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Raspberry Pi 4: How to Run Emulators Like RetroPie

For years, Raspberry Pi fans have been running game emulation platforms such as RetroPie, Recalbox and Lakka. However, when the Raspberry Pi 4 launched in June, none of these platforms officially supported the new hardware and users were left looking for early beta versions or workarounds that didn't work so well. As of this writing, the situation has improved, but isn't completely resolved. Below, we'll show you how two ways to get emulation up and running on your Raspberry Pi 4 right now. 

Running Lakka on a Raspberry Pi 4

Though Retropie is, by far, the most popular choice because of its attractive user interface (UI), Lakka is the first platform with a final, non-beta version that supports Raspberry Pi 4. Lakka has strong performance, but just doesn't offer as many options or have as much support as its competitor.

1. Insert a microSD card (at least 16GB) into your PC.

2. Download the latest version of Lakka for Raspberry Pi. Note that it is currently labeled as Pi 2 / 3 but it works for 4. Look for the latest file with the .img.gz file extension.

3. Launch Etcher on your PC. Download and install Etcher if you don't have it already.

4. Click Select Image and choose the file you just downloaded.

5. Click Flash.

After your microSD card is done burning, you can put it into the Raspberry Pi 4 and boot. 

Installing RetroPie on a Raspberry Pi 4

To install RetroPie on your Pi 4, you won’t need to do a lot of work, but you will have to be patient. Once you get the install process up and running, you will need to walk away and leave it going for an hour or two.

1. Install the latest version of Raspbian Buster on your Pi 4, if you haven’t already done so and boot into it. We recommend installing the lite version, which doesn't come with X Windows preloaded. If you don’t know how to install Raspbian, see our article on getting started with Raspberry Pi.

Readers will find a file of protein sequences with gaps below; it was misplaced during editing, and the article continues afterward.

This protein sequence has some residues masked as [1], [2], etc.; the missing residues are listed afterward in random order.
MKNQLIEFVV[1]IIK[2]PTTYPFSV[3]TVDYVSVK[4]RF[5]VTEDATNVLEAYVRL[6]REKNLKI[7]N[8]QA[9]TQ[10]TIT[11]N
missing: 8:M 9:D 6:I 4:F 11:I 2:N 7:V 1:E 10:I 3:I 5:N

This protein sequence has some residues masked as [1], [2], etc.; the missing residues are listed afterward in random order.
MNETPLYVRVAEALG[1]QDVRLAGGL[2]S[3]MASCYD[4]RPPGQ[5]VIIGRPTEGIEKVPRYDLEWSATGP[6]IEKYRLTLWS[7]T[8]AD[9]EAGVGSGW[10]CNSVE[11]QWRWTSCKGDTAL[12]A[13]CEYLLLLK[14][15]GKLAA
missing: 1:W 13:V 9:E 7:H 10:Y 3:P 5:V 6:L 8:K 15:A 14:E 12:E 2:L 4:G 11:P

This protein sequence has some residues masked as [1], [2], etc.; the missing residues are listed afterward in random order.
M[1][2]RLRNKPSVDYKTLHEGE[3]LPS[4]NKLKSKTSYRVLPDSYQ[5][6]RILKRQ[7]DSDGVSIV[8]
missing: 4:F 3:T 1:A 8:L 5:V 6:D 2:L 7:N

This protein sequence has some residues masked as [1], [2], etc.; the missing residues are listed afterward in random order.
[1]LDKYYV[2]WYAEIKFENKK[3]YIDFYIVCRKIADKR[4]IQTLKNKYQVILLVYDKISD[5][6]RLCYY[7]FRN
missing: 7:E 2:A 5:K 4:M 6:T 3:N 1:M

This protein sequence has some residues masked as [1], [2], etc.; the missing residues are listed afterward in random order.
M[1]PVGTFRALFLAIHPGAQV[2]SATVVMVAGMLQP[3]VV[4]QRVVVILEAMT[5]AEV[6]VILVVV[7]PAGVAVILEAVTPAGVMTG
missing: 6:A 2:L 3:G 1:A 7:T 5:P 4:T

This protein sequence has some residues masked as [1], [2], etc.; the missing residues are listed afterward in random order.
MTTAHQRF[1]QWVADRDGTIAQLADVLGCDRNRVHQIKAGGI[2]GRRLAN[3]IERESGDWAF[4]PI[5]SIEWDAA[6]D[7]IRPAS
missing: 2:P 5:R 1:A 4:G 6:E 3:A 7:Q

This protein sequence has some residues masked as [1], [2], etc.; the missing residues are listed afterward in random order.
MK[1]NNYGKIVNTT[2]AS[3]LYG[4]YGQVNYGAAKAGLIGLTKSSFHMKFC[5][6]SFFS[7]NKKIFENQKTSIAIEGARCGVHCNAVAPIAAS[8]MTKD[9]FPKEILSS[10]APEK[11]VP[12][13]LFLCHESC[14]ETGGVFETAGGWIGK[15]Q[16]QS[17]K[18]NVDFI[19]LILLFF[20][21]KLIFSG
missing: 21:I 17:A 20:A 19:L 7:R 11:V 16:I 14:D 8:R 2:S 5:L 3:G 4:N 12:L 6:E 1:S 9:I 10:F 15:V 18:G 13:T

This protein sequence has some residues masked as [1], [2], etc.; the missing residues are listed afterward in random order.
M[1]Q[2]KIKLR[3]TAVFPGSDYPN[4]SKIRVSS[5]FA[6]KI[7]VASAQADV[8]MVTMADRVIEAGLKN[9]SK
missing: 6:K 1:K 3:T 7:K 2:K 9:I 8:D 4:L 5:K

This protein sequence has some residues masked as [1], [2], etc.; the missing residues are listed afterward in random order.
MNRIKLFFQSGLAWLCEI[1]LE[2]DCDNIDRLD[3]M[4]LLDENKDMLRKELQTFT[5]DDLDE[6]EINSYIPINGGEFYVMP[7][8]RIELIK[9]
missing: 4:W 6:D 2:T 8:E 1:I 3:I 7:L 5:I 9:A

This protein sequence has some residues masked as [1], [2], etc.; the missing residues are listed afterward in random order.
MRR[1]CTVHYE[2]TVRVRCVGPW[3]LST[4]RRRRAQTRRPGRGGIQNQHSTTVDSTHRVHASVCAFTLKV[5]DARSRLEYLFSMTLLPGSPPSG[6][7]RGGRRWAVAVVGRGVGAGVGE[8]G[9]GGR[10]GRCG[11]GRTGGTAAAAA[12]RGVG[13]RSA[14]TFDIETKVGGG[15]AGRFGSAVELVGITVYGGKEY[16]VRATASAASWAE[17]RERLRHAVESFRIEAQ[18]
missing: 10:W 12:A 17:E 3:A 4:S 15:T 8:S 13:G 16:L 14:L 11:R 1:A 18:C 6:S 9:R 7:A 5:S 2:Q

2. Set the Raspberry Pi 4's GPU memory to 256MB.  At the command prompt / terminal window, you do that by typing raspi-config then selecting Advanced Options->Memory Split and typing in 256. If you have X Windows, you do it by navigating to Preferences->Raspberry Pi Configuration, clicking on the Performance tab, changing the number to 256 and clicking Ok. In either case, reboot afterwards.

3. Launch a terminal window on the Raspberry Pi 4 if you haven't already booted to the command prompt . In X Windows, you can get there by clicking the terminal icon or hitting CTRL+ALT+T.

4. Download Retropie's setup files by typing:

sudo git clone --depth=1 https://github.com/RetroPie/RetroPie-Setup.git

If you have a decent Internet connection, this will take only a few seconds.

5. Type cd RetroPie-Setup to enter the setup directory. 

cd RetroPie-Setup

6.  Type git fetch && git checkout fkms_rpi4 to get the proper FKMS version of RetroPie (the one that works with Pi 4).

git fetch && git checkout fkms_rpi4

7. Execute the setup script by typing:

sudo ./retropie_setup.sh

This process will take a few, so maybe walk away and come back. When you return, you'll see a blue screen with a menu on it.

8. Click Ok by hitting Enter and click Ok again if prompted.